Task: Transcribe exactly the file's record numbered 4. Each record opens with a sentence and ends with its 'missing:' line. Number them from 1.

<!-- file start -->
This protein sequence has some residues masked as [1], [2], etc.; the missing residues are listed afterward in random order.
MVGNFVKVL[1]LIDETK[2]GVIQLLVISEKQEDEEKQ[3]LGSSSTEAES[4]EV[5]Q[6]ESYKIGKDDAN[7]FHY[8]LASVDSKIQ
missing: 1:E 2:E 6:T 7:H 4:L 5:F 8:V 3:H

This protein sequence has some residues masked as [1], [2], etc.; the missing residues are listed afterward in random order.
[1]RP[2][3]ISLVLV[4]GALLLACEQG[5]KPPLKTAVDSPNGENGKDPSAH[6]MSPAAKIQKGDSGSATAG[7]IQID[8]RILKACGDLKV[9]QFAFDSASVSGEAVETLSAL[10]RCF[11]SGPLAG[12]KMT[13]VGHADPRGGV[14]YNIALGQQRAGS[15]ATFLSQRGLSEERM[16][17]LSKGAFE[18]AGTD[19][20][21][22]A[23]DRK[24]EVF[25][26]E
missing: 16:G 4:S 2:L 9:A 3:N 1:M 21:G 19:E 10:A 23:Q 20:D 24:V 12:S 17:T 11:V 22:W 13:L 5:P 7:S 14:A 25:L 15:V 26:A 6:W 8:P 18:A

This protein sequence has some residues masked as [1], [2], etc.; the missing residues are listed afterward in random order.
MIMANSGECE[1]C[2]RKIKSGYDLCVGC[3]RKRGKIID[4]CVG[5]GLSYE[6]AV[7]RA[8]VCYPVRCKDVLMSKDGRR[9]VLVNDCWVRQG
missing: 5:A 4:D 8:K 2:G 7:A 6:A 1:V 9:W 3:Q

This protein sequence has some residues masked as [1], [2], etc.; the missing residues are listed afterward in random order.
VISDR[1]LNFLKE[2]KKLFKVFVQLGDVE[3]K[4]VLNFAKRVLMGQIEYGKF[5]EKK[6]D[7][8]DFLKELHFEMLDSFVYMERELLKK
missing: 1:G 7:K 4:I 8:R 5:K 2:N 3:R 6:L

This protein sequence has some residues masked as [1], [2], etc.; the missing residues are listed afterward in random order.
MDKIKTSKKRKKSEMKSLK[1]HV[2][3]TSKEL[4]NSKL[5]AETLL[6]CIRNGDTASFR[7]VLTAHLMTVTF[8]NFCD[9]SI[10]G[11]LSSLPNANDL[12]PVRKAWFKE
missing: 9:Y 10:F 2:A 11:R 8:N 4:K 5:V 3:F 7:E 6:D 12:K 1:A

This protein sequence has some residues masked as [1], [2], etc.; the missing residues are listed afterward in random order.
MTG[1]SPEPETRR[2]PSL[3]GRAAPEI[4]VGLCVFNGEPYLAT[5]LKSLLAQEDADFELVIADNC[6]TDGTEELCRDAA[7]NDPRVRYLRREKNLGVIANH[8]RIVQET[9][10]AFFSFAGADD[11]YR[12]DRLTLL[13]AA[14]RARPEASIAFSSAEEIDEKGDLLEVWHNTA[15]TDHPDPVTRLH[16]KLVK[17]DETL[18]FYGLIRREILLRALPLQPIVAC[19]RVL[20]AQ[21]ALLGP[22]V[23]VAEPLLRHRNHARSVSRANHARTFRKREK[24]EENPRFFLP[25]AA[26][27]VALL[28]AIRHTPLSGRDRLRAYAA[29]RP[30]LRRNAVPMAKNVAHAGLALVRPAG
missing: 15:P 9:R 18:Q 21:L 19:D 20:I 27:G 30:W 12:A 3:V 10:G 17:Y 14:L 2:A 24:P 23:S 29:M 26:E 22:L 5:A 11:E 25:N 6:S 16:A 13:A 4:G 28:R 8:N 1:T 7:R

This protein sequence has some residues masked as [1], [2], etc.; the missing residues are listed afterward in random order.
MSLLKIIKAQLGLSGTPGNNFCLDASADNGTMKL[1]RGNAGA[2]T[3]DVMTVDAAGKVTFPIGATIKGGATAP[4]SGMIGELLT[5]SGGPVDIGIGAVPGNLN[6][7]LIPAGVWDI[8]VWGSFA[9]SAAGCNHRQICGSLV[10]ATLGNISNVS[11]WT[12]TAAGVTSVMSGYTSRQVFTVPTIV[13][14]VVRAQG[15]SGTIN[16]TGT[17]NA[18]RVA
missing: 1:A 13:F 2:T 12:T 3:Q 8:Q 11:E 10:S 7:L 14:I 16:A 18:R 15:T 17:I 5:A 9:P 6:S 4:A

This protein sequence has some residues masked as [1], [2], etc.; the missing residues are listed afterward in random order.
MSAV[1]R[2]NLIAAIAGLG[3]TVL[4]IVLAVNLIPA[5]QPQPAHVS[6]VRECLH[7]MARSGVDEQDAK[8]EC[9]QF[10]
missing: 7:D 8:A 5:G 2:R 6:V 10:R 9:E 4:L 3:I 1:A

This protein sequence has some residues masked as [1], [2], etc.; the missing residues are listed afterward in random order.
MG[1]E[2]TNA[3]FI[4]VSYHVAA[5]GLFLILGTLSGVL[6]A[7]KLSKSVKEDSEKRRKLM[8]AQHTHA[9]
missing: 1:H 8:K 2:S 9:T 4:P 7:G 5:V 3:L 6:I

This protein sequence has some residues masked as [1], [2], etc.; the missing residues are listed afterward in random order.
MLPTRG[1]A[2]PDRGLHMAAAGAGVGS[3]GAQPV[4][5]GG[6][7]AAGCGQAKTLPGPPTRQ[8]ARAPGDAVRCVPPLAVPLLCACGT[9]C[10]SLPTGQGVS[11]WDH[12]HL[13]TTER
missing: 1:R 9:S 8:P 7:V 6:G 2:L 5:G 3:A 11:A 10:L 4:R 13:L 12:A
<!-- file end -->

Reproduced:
This protein sequence has some residues masked as [1], [2], etc.; the missing residues are listed afterward in random order.
VISDR[1]LNFLKE[2]KKLFKVFVQLGDVE[3]K[4]VLNFAKRVLMGQIEYGKF[5]EKK[6]D[7][8]DFLKELHFEMLDSFVYMERELLKK
missing: 1:G 7:K 4:I 8:R 5:K 2:N 3:R 6:L